I’m a big believer in the power of earnest and regular debriefings. A sincere and thoughtful examination of what worked and what didn’t – and why.
I do it for shows, projects, products, meetings – in fact I do it for just about every aspect of my life. You’ll find countless resources extolling the virtues of good planning but far fewer that mention the value of a critical examination of deeds done. Planning often involves educated guesses based on the experience of others. But debriefing gives you something unique: evidence and insight gleaned from your own real world experience. That’s powerful stuff if you’re willing to mine through it with an open and honest mind.
There are a few keys to successful debriefings. Here are just a few I find helpful:
Record when possible. This won’t apply to everything but it applies to more that you might think. It can be a huge help in meetings, performances, presentations and brainstorming sessions. It may sound odd but I often audio record myself when I’m working through an idea - I simply speak out loud as if I was trying to convey the info to someone else. Personally, I think audio recording offers more insight than a video. Listening back can often highlight issues that you might miss when you might otherwise be distracted by the visuals. Of course it goes without saying that this must be done openly and with permission when others are involved.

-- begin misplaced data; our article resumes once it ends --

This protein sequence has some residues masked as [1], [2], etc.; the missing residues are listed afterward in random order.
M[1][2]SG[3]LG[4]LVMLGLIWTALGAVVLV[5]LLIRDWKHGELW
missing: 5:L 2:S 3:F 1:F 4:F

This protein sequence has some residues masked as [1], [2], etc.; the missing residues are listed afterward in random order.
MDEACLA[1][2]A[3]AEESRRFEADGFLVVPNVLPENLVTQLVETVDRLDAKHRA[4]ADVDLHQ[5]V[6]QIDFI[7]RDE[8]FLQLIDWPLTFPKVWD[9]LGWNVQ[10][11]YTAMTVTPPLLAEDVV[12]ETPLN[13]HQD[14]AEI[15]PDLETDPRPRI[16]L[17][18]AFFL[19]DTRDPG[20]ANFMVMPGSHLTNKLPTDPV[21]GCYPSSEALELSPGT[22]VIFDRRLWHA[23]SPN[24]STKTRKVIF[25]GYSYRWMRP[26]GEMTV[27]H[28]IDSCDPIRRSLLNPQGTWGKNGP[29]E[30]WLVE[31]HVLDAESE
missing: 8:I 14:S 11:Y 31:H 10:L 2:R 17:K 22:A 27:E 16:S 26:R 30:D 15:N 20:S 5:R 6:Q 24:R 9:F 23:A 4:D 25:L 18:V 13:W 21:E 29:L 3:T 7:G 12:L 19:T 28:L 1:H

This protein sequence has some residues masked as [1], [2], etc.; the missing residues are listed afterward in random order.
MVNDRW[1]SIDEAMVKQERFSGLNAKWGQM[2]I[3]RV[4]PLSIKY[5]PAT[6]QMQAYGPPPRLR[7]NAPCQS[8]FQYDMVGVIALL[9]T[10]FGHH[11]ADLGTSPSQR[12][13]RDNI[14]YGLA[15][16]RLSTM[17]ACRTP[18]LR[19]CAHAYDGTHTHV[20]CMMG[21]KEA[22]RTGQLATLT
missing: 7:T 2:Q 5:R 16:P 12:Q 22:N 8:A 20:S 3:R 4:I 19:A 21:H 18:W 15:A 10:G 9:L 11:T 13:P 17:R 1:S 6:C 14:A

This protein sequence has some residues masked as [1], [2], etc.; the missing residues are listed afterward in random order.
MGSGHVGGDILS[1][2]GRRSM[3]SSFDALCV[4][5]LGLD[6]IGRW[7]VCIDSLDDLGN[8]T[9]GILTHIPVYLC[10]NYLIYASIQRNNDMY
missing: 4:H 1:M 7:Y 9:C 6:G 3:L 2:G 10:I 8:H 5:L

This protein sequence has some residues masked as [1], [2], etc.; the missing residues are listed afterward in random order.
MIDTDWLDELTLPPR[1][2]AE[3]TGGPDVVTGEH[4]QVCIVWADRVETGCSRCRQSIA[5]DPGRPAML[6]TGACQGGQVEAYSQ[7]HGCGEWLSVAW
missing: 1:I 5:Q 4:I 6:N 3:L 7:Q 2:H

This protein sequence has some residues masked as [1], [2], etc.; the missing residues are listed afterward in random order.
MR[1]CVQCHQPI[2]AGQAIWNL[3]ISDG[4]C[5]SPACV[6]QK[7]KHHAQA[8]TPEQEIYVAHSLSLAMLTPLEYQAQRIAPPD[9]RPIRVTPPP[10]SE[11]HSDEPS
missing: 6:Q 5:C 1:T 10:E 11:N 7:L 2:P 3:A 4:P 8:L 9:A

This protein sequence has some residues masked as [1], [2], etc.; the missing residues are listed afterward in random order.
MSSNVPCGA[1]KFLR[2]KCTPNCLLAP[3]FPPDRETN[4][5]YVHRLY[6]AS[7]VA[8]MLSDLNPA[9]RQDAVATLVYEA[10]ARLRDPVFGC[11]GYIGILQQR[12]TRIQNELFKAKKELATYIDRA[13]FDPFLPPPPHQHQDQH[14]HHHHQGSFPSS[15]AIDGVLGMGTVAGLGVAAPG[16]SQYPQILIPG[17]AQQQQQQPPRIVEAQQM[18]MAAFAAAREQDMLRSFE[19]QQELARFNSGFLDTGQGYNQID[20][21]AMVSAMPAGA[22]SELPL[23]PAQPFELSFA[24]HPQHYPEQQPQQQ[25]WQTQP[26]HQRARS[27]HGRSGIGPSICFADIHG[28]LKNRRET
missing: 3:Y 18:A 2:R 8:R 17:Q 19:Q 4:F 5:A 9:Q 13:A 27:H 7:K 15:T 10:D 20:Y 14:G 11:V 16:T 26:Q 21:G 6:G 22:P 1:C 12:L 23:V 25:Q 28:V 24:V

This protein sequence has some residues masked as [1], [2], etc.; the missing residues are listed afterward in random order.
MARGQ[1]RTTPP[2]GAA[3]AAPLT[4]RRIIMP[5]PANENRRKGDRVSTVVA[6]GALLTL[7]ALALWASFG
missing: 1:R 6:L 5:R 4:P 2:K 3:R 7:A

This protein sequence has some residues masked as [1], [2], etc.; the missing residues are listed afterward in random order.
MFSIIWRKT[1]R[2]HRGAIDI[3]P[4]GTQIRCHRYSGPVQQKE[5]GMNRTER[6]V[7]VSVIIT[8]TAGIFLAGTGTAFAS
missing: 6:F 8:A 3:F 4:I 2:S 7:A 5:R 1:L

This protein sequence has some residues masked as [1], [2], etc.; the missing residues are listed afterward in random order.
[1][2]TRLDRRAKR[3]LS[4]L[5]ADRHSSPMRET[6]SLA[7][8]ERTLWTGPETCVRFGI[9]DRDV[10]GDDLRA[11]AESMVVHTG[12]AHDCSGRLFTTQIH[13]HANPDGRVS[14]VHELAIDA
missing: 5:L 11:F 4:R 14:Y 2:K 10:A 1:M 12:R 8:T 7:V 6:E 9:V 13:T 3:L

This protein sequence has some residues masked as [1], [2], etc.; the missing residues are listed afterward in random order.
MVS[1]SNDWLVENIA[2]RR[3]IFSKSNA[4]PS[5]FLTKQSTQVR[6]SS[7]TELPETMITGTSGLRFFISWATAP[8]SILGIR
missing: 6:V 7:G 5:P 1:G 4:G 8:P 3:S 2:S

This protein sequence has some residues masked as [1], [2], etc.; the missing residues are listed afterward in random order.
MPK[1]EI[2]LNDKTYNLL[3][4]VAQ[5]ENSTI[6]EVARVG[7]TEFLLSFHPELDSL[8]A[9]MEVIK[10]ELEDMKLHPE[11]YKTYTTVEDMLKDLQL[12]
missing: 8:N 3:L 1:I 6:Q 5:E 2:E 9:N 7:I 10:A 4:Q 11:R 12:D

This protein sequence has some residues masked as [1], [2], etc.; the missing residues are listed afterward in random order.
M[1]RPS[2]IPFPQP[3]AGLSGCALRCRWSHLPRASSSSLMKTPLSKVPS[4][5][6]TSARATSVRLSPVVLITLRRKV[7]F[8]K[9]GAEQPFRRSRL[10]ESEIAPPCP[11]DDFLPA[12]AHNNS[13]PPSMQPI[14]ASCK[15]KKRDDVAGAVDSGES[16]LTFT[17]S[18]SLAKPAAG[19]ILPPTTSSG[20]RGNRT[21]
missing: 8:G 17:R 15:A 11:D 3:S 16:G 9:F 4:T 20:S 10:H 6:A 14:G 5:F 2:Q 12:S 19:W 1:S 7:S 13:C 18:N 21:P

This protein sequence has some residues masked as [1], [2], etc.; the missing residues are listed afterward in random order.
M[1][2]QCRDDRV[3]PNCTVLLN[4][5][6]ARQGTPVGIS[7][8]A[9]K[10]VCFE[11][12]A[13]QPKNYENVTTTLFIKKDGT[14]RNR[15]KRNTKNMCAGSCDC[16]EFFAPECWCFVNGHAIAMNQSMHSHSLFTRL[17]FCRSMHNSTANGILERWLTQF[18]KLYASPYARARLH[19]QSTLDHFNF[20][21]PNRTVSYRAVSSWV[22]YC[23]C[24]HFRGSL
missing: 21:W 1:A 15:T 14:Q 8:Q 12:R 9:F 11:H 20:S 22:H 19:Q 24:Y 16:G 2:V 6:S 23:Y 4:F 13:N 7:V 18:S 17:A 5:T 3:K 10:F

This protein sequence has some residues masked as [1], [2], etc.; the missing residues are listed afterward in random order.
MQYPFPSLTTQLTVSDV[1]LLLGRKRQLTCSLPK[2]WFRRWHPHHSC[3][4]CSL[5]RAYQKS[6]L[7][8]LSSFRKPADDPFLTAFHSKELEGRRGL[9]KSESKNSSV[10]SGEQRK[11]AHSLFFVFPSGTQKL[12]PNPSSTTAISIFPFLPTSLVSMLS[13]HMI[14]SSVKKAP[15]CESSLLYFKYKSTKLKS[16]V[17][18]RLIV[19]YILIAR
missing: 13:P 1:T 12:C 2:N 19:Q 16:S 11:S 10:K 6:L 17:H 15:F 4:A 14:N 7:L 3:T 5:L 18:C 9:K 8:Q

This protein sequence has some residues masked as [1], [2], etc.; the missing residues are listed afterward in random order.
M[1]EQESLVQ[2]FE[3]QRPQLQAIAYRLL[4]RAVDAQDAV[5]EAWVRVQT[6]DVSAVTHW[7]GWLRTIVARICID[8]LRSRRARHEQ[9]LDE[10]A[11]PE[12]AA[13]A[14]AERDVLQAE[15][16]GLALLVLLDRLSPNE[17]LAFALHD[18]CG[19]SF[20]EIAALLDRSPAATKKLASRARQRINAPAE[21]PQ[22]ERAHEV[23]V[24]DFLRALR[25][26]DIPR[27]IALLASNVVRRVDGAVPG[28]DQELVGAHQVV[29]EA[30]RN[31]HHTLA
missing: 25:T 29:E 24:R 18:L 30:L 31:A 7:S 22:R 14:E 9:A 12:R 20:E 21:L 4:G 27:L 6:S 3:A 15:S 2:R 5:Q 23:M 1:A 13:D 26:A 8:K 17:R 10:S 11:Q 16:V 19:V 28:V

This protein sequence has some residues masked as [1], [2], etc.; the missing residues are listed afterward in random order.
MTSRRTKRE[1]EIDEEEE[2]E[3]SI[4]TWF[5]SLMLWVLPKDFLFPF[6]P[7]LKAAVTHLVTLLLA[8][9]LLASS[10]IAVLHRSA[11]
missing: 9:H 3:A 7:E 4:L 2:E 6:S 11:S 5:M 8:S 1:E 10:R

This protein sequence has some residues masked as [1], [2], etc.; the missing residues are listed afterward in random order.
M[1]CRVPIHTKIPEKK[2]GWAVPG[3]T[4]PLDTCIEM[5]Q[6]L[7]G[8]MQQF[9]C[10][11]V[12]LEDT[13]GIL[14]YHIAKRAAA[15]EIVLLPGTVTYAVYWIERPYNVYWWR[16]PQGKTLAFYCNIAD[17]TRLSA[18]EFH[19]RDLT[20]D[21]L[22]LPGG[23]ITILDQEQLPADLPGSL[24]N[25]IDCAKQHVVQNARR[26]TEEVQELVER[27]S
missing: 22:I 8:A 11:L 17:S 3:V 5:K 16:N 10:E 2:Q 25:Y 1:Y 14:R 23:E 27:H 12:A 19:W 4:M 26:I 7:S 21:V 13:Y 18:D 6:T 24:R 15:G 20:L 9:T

Take notes. Whether you're listening to a recording or just mentally replaying an event, start getting your impressions on paper. We are inundated with information and data every waking moment. Even the most “memorable” moments can get lost in the flow. Think of those notes as your own personal cloud storage. You’ll be glad you have it.
Reflect. Now that you have the notes and data, it’s time to reflect. Doug Sundheim of The Harvard Business Review suggests four key questions to a good debrief:
- What were you trying to accomplish?
- Where did you hit (or miss) your objectives?
- What caused your results?
- What should you start, stop, or continue doing?
Remember you are doing this for YOU and no one else. The dissection must be honest to be useful. If you can do that, you’ll be rewarded in ways you can’t begin to imagine. Acres of diamonds, indeed.
So Happy New Year one and all…
Here’s to a future filled with happiness and success.
And a past rich with lessons to learn from.